About the slavetrade. Dutch are traders. When the english, French, Spanish and Portugese found out that indians were to weak of health to work on the plantations, they needed stronger workforces. So they created the market. When there is no market, the trade was not needed. And the dutch were in the minority as plantation keepers. So whose to blame? Ever since the 19th century all people are equal in The Netherlands. This land never knew segregation. There were no signes above public toilets saying, for blacks, for whites. This segragation existed in the US until the late sixties. The only time when this happened, was during ww 2, and at that moment we were occupied by Germany.

    Resuming. I'm against every form of slavery. I'm against chancing Dutch traditions, and trade them in fo foreign ones. Adding foreign ones is okay (Hell, lets have a party every month... week... whatever....) Zwarte Piet is part of a tradition, back to a time thay the word discrimination was not even invented. So no, the dutch can't do without. Like the U.S. can't do without Halloween, thanksgiving or the 4th of Juli.

    The slave is a part that's in the mind. To victimize yourselve, because one of your ancesters was a slave, is not done. Every man on this world has the power to become what he wants.So, no excuses. Enslave yourself from being a slave. The best example is the president of the US.
    No more excuses from the dutch for the slave trade. This generation can't be held responseable for the acts of former generations. (I can't keep the germans responsable for the second world war. I love them, doing my groceries there, even have german family)..
    I think the key to a peacefull colaberation lays in respecting each other. Traditions, nationality, colour of skin, even the colour of the skin of Zwarte Piet....

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    1. You are not getting my point. My point is that it doesn't matter what the history behind Zwarte Piet is, it's insulting to black people. Zwarte Piet and Sinterklaas isn't that old--the holiday formally dates back to the 1840s. If you expect people to divorce themselves from the history of slavery, then you can't also expect them to take this "celebration" in the context with which it was meant. These are simply mutually incompatible ideas.

      As for respecting traditions: You know nothing about respecting traditions. I'm sorry, but you've never had to make a decision about what part of your identity to give up in order to blend in, what part of your identity to keep so that your parents won't disown you. You've never had to literally translate the doctor's orders for your mother while simultaneously negotiating how to merge her culture's with the doctor's, nor explain to your mother why her beliefs are incompatible with your life. Respecting traditions is PC bullshit for moral relativism. Why should anybody respect a practice that involves butchering animals alive, or sanctioned rape?

      Here's what I believe: I believe there is an absolute measure of what is good and what is bad. I believe that cultures all over the world have practices that can either increase the overall amount of good or bad in this world. As far as Zwarte Piet is concerned, as I've said before, it's something I've learned to accept as part of living here. It is not so bad as sanctioned rape, but it's *not* something that increases the amount of good in this world. And as such, we will not be celebrating Sinterklaas by dressing RijnRijns up as a Piet. We will be doing all of the other things, and Karel can tell the stories. But he is not going to participate in this racist madness. It's small, and petty, but it's my own little contribution to what is right.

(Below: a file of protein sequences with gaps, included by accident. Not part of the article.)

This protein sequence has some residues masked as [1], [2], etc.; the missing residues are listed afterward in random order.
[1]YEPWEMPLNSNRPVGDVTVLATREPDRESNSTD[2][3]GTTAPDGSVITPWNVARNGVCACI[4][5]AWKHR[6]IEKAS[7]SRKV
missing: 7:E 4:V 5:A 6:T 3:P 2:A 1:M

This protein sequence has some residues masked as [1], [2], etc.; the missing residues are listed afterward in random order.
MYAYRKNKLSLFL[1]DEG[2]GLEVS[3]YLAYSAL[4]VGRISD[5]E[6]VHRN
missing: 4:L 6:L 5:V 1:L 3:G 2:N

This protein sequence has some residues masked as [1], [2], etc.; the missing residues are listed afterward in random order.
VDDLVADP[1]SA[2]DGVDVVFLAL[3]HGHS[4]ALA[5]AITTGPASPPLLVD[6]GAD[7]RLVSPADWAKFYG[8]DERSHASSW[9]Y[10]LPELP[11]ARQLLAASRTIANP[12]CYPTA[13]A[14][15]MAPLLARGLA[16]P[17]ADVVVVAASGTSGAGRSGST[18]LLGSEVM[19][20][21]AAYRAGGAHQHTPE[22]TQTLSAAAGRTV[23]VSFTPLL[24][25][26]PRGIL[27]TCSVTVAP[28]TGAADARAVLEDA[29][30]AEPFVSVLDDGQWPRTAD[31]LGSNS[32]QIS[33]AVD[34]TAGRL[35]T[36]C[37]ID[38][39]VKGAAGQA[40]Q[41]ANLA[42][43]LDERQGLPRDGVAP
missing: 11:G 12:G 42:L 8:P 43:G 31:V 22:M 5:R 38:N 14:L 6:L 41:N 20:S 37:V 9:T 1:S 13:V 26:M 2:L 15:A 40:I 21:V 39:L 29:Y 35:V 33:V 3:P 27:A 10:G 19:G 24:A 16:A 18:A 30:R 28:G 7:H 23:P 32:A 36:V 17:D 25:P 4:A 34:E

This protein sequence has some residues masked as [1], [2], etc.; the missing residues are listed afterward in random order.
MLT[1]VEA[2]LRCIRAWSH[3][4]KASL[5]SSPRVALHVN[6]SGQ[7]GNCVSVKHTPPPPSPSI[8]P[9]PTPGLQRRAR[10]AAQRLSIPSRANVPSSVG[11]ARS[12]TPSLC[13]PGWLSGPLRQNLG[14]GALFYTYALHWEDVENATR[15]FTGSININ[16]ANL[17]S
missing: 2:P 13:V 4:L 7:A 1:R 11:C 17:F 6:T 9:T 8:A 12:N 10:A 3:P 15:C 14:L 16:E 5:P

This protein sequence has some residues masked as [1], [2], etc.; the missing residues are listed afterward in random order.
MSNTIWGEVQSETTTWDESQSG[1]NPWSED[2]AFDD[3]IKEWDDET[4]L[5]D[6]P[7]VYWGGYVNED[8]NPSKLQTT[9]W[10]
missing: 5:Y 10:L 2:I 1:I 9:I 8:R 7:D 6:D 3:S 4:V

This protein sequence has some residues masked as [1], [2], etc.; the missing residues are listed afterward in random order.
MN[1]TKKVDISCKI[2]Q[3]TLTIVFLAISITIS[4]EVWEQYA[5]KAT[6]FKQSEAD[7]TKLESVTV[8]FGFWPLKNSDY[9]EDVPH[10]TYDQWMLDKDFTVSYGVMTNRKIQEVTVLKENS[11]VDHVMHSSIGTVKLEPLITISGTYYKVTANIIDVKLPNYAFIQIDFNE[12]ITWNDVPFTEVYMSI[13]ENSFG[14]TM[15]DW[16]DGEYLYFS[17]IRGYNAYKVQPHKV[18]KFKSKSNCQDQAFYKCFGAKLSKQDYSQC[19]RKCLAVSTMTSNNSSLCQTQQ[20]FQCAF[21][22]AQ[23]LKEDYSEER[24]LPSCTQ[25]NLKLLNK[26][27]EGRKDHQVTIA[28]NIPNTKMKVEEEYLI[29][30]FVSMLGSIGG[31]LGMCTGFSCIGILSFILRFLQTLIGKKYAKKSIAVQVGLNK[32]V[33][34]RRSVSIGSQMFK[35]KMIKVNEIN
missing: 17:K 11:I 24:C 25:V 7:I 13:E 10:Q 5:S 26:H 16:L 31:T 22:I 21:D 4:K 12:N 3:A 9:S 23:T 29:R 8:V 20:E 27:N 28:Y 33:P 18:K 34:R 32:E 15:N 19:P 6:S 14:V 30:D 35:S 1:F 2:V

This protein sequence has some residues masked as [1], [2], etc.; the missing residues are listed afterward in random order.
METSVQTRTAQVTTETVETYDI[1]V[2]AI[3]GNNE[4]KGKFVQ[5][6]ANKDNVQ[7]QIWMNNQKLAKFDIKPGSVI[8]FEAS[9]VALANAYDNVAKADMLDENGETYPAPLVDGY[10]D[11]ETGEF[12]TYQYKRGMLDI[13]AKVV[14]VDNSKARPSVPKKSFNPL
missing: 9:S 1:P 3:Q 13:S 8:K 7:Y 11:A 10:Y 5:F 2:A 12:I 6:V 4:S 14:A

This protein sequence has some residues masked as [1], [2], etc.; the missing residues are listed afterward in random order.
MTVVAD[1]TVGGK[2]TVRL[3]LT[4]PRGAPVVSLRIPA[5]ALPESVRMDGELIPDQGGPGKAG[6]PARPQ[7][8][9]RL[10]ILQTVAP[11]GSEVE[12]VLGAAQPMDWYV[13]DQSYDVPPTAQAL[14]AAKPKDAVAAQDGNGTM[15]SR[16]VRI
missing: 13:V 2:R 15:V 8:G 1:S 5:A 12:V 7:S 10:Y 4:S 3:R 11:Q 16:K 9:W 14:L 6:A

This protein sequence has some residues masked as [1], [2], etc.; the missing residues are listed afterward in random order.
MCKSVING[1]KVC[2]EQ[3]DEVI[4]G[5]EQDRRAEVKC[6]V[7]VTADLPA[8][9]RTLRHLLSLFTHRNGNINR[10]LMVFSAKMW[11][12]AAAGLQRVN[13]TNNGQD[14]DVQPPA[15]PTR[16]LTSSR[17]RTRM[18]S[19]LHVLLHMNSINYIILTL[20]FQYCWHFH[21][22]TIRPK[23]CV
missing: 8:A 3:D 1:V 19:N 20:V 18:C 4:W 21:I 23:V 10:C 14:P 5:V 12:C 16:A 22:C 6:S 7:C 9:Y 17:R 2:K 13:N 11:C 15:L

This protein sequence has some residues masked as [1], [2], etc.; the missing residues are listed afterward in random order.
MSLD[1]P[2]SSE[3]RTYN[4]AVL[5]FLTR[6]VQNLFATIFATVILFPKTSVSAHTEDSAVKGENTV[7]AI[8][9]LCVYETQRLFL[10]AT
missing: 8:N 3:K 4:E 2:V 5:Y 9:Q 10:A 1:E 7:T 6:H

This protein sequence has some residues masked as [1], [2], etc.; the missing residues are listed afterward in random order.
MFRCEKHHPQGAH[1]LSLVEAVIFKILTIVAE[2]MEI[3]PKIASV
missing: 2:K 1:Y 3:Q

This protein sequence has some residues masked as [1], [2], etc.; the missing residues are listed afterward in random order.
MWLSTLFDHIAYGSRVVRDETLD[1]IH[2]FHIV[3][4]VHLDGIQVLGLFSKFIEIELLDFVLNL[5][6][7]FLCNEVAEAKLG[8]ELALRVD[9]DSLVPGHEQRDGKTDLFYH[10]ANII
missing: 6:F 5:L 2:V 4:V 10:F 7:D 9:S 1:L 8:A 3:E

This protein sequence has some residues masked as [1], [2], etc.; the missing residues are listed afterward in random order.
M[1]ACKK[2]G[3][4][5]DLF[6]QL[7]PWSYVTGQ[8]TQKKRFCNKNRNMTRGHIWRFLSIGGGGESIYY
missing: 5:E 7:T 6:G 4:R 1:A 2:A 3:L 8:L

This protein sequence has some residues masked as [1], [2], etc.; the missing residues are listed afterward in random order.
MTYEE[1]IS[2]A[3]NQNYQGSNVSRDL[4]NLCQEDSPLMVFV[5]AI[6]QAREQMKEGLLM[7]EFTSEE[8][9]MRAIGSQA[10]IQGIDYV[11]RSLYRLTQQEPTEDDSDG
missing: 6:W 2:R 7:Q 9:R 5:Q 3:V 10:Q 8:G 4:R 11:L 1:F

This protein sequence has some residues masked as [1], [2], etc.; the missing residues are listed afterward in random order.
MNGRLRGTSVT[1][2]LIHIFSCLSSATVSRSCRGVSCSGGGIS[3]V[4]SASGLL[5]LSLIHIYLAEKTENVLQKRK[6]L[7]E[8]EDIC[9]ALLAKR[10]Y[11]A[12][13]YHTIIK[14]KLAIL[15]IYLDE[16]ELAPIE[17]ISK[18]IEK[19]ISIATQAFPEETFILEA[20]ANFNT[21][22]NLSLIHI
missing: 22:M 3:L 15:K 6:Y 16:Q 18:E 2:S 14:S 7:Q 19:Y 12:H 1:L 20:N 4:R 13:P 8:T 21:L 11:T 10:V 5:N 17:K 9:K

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    2. Hear fucking hear!! Standing ovation.

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  3. For the sake friendship I rest my case. I think we're not going to agree on each others opinion. I know how it is to be an expad, lived a year in Switzerland. So please... I know what sacrifices I have to make to blend in... Even in Switzerland...

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  4. Hi Jules,

    A few points.

    Your remark that Evert cannot possibly know about respecting traditions because he doesn’t have your life experience is an ad hominem argument and therefore not valid. Valid argumentation requires you to refute what someone says, not discard it because of his or her background. The latter could, in fact, be discriminatory (“no average white male can possibly understand what this is about”).

    Quite a few black Dutch people - descendants of slaves – actually don’t mind Zwarte Piet. Would it be OK if they rejected your reasoning because you’re Asian and know nothing about slavery or, for that matter, what the genuine Sinterklaas feeling is about? Surely not.

    I, myself, have to admit to being a white, middle aged man, but I hasten to add that I’m gay. Does that make me enough of a misfit to qualify as a partner in discussing this topic?

    I hope you see in what kind of mess such a line of reasoning gets you. People from all walks of life can display (un)sound reasoning and (lack of) empathy.

    On topic.

    Sinterklaas as a a festive occasion for spoiling kids is much, much older than you claim. See for instance this painting: https://www.rijksmuseum.nl/nl/collectie/SK-A-385.

    No doubt there are racist elements in how Zwarte Piet came about and how he looks and I don’t defend them. At the same time, I believe present day Zwarte Piet can be devoid of racism. Let me explain. As a small boy, in the late ’60s, I was completely oblivious to any notion of race. To me, Sinterklaas and Zwarte Piet were out-of-this-world magical beings – a category of their own and not connected to any ordinary people, of whichever colour.

    The whole racism debate tends to crush that kind of innocence – of which, among children up to the age of seven, there tends to be quite a lot.